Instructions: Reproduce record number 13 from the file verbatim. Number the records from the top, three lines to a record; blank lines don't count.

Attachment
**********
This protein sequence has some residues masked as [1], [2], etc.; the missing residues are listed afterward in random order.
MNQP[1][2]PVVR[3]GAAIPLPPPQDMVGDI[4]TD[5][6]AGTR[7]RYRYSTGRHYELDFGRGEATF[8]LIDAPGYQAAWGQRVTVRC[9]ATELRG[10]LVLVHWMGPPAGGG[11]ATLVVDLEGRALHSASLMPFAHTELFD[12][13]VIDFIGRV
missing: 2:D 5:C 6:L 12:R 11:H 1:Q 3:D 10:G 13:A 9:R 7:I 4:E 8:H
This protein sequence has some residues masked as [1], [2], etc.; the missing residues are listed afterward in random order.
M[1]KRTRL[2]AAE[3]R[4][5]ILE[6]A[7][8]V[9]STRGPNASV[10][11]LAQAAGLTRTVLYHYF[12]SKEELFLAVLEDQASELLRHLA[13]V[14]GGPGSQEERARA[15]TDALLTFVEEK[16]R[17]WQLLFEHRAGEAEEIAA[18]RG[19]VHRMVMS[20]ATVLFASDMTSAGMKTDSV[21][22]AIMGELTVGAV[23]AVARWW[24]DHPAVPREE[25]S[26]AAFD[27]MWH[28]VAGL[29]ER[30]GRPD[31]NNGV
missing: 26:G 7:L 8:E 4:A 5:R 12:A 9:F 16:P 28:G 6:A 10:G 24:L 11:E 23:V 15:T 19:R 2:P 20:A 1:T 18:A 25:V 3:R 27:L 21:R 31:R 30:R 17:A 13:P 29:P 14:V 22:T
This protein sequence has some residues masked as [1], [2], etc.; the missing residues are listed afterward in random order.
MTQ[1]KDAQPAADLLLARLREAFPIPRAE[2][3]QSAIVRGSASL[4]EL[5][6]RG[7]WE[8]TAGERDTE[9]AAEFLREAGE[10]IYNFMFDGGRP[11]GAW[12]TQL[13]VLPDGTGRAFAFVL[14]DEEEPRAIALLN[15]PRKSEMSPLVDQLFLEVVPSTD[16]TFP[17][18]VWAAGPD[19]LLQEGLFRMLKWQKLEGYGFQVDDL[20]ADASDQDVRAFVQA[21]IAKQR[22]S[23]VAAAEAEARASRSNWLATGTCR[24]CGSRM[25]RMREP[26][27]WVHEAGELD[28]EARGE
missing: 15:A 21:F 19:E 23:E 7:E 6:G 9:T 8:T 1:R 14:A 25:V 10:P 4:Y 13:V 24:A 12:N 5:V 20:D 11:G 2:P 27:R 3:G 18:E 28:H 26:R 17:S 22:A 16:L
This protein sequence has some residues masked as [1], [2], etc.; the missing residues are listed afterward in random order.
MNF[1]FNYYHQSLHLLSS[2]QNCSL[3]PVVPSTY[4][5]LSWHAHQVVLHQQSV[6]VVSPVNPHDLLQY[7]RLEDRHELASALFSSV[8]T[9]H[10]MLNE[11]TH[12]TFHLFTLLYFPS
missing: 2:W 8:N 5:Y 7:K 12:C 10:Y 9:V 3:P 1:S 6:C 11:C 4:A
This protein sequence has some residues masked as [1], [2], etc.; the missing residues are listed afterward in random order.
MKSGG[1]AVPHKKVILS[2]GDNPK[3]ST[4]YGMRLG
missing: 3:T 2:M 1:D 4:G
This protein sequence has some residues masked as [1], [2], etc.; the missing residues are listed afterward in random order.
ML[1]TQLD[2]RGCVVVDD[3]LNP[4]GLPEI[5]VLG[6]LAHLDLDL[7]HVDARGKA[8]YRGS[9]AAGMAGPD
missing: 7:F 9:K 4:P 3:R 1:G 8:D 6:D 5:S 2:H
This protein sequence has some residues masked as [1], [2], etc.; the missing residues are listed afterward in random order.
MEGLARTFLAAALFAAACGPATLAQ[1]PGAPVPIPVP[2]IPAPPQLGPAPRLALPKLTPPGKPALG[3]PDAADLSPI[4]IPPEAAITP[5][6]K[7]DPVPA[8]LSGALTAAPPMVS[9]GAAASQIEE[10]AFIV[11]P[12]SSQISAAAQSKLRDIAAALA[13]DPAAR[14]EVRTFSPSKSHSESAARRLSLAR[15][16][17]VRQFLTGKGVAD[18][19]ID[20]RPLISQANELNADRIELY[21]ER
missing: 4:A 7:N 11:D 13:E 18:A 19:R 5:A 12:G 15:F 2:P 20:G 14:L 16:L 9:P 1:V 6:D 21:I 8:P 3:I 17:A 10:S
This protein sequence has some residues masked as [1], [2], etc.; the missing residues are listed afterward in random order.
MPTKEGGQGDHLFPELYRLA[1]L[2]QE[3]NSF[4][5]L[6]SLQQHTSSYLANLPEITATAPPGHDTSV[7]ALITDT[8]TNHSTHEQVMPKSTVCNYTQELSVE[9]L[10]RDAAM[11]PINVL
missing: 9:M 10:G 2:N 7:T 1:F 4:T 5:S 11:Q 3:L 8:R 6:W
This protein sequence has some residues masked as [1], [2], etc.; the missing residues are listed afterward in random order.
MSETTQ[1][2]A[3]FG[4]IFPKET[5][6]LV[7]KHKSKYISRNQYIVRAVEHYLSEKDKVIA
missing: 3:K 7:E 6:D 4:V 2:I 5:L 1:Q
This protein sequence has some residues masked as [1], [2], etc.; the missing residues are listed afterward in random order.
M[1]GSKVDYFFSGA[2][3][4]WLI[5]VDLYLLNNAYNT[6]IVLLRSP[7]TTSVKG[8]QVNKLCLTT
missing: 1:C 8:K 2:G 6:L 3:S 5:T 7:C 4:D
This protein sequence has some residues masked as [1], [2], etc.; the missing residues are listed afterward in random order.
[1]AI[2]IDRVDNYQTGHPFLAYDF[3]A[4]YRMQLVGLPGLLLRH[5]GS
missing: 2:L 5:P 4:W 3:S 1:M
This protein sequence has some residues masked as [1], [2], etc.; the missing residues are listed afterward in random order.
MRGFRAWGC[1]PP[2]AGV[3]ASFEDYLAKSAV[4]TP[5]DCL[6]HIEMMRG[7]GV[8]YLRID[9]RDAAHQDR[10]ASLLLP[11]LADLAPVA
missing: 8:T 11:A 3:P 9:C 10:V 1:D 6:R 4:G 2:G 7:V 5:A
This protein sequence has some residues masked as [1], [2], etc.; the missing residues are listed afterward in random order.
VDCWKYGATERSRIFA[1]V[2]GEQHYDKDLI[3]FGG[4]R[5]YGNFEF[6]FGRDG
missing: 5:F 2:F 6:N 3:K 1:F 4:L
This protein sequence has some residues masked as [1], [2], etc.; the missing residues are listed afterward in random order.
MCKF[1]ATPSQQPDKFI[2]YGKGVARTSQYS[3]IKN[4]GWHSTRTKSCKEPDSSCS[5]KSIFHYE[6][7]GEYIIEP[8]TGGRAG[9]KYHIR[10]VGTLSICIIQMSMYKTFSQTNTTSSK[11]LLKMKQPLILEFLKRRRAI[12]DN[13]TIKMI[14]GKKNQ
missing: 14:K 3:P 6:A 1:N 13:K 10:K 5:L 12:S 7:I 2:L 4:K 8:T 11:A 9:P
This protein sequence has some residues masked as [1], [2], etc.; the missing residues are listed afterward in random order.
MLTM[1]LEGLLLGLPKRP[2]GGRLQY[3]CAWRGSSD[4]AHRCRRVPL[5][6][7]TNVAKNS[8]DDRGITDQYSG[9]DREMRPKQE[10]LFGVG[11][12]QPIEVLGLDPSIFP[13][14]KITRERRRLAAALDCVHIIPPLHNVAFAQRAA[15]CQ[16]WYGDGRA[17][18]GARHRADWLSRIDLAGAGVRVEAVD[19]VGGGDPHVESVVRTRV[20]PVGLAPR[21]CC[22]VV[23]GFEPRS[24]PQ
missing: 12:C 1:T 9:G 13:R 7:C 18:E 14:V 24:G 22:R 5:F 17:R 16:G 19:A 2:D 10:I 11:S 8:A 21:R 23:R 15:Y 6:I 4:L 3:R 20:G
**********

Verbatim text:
This protein sequence has some residues masked as [1], [2], etc.; the missing residues are listed afterward in random order.
VDCWKYGATERSRIFA[1]V[2]GEQHYDKDLI[3]FGG[4]R[5]YGNFEF[6]FGRDG
missing: 5:F 2:F 6:N 3:K 1:F 4:L